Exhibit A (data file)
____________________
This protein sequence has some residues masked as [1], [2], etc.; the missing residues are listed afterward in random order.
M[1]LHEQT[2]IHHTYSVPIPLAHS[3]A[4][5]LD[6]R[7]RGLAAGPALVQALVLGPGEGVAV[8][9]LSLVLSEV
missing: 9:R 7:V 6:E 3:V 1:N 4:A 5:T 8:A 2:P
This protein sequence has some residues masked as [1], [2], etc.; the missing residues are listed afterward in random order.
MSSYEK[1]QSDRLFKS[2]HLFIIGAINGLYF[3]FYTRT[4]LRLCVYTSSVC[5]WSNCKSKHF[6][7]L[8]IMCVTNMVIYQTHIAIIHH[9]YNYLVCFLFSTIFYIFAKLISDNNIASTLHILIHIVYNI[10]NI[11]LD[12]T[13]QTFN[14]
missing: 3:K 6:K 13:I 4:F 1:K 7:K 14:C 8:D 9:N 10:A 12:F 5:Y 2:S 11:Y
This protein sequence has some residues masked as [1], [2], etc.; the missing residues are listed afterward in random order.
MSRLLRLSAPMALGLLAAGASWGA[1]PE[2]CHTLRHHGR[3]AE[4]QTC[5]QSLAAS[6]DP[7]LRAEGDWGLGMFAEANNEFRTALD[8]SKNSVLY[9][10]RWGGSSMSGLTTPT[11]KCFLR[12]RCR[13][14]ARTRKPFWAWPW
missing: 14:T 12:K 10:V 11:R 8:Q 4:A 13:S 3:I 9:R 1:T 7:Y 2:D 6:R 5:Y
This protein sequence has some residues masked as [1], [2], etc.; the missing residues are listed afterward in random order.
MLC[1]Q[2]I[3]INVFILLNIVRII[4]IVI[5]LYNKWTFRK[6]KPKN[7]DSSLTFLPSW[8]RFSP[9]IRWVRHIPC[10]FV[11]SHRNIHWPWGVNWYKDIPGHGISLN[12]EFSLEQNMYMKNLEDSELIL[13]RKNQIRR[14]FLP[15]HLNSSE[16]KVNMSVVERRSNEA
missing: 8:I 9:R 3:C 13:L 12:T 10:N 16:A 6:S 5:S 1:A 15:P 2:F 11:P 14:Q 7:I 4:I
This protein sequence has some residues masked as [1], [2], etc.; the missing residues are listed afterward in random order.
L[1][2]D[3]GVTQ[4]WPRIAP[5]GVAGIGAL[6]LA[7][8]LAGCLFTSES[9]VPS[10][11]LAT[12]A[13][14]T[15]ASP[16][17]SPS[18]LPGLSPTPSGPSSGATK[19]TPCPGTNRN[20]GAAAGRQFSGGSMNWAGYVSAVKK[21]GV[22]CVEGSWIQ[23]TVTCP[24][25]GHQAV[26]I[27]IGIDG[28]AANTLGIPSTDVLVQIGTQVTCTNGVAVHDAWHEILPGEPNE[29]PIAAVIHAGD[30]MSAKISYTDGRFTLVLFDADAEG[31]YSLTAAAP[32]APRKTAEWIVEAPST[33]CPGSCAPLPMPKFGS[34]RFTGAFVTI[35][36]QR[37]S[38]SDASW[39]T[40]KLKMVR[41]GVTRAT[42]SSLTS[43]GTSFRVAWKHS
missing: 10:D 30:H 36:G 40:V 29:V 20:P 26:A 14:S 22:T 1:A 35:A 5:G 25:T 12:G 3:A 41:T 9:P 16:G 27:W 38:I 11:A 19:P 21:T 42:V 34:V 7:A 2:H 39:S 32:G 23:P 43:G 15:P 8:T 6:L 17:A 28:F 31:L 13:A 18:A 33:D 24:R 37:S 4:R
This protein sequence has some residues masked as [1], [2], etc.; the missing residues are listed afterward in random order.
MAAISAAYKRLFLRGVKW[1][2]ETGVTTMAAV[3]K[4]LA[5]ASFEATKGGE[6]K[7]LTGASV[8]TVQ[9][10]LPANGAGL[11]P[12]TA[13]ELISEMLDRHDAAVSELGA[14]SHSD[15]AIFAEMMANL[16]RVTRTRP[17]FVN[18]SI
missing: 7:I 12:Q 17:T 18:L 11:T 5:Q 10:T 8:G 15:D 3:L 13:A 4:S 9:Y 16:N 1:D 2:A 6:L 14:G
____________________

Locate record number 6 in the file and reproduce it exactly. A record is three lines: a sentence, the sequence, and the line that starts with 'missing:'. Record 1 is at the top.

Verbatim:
This protein sequence has some residues masked as [1], [2], etc.; the missing residues are listed afterward in random order.
MAAISAAYKRLFLRGVKW[1][2]ETGVTTMAAV[3]K[4]LA[5]ASFEATKGGE[6]K[7]LTGASV[8]TVQ[9][10]LPANGAGL[11]P[12]TA[13]ELISEMLDRHDAAVSELGA[14]SHSD[15]AIFAEMMANL[16]RVTRTRP[17]FVN[18]SI
missing: 7:I 12:Q 17:T 18:L 11:T 5:Q 10:T 8:G 15:D 3:L 13:A 4:S 9:Y 16:N 1:D 2:A 6:L 14:G